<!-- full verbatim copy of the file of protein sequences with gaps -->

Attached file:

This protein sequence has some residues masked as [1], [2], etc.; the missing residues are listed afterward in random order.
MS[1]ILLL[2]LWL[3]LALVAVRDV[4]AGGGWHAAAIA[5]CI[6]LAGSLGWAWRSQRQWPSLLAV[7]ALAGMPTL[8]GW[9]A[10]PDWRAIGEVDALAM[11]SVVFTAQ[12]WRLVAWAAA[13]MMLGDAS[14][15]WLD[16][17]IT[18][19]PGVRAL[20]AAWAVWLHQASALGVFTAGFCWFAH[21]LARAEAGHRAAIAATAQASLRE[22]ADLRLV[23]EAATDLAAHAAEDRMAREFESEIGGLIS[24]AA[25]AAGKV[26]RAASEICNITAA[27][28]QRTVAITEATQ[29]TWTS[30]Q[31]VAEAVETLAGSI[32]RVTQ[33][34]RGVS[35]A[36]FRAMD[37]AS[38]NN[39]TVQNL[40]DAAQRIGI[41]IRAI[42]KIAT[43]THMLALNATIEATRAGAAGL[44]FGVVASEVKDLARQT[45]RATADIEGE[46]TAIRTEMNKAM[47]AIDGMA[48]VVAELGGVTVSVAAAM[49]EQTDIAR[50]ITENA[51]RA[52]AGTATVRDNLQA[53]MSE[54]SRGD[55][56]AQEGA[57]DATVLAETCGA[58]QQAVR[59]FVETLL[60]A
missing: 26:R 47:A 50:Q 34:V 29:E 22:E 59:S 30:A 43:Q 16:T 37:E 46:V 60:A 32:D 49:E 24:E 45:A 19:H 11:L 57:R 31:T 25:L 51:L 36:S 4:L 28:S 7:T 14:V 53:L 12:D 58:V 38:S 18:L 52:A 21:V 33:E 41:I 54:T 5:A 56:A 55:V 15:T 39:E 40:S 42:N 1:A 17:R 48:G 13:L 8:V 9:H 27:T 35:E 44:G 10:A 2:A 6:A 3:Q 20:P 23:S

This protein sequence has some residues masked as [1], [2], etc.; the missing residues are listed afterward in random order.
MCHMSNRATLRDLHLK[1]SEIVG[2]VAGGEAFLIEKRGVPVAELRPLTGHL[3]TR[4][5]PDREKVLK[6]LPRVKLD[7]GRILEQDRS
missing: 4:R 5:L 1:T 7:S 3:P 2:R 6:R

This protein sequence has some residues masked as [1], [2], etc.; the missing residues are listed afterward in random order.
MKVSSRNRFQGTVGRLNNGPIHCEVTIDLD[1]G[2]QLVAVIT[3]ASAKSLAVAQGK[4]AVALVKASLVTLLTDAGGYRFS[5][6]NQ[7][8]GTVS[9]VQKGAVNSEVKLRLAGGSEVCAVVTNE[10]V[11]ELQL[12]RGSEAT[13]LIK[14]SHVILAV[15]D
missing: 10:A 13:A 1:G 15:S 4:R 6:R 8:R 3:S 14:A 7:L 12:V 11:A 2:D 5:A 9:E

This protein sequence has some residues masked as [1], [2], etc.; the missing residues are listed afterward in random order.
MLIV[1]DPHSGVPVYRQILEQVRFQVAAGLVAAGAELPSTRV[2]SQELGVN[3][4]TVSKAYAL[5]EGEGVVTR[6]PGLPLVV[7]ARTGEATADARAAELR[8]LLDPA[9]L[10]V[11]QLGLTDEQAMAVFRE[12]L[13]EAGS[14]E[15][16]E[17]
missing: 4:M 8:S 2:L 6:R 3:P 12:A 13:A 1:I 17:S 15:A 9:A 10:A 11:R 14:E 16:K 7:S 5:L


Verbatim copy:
This protein sequence has some residues masked as [1], [2], etc.; the missing residues are listed afterward in random order.
MS[1]ILLL[2]LWL[3]LALVAVRDV[4]AGGGWHAAAIA[5]CI[6]LAGSLGWAWRSQRQWPSLLAV[7]ALAGMPTL[8]GW[9]A[10]PDWRAIGEVDALAM[11]SVVFTAQ[12]WRLVAWAAA[13]MMLGDAS[14][15]WLD[16][17]IT[18][19]PGVRAL[20]AAWAVWLHQASALGVFTAGFCWFAH[21]LARAEAGHRAAIAATAQASLRE[22]ADLRLV[23]EAATDLAAHAAEDRMAREFESEIGGLIS[24]AA[25]AAGKV[26]RAASEICNITAA[27][28]QRTVAITEATQ[29]TWTS[30]Q[31]VAEAVETLAGSI[32]RVTQ[33][34]RGVS[35]A[36]FRAMD[37]AS[38]NN[39]TVQNL[40]DAAQRIGI[41]IRAI[42]KIAT[43]THMLALNATIEATRAGAAGL[44]FGVVASEVKDLARQT[45]RATADIEGE[46]TAIRTEMNKAM[47]AIDGMA[48]VVAELGGVTVSVAAAM[49]EQTDIAR[50]ITENA[51]RA[52]AGTATVRDNLQA[53]MSE[54]SRGD[55][56]AQEGA[57]DATVLAETCGA[58]QQAVR[59]FVETLL[60]A
missing: 26:R 47:A 50:Q 34:V 29:E 22:E 59:S 30:A 43:Q 16:T 37:E 46:V 60:A 32:D 49:E 24:E 45:A 19:H 11:L 57:R 31:T 25:L 51:L 36:S 4:L 28:S 7:T 14:V 53:L 12:D 58:V 38:S 18:L 52:A 21:V 33:E 41:I 54:T 5:A 56:A 55:V 15:T 39:E 40:S 42:N 1:A 17:R 48:G 13:L 8:V 9:H 27:T 35:E 44:G 10:A 2:A 6:A 3:Q 20:P 23:S

This protein sequence has some residues masked as [1], [2], etc.; the missing residues are listed afterward in random order.
MCHMSNRATLRDLHLK[1]SEIVG[2]VAGGEAFLIEKRGVPVAELRPLTGHL[3]TR[4][5]PDREKVLK[6]LPRVKLD[7]GRILEQDRS
missing: 4:R 5:L 1:T 7:S 3:P 2:R 6:R

This protein sequence has some residues masked as [1], [2], etc.; the missing residues are listed afterward in random order.
MKVSSRNRFQGTVGRLNNGPIHCEVTIDLD[1]G[2]QLVAVIT[3]ASAKSLAVAQGK[4]AVALVKASLVTLLTDAGGYRFS[5][6]NQ[7][8]GTVS[9]VQKGAVNSEVKLRLAGGSEVCAVVTNE[10]V[11]ELQL[12]RGSEAT[13]LIK[14]SHVILAV[15]D
missing: 10:A 13:A 1:G 15:S 4:R 6:R 8:R 3:S 14:A 7:L 12:V 11:A 2:D 5:A 9:E

This protein sequence has some residues masked as [1], [2], etc.; the missing residues are listed afterward in random order.
MLIV[1]DPHSGVPVYRQILEQVRFQVAAGLVAAGAELPSTRV[2]SQELGVN[3][4]TVSKAYAL[5]EGEGVVTR[6]PGLPLVV[7]ARTGEATADARAAELR[8]LLDPA[9]L[10]V[11]QLGLTDEQAMAVFRE[12]L[13]EAGS[14]E[15][16]E[17]
missing: 4:M 8:S 2:L 6:R 3:P 12:A 13:A 1:I 17:S 15:A 9:A 10:A 11:R 14:E 16:K 7:S 5:L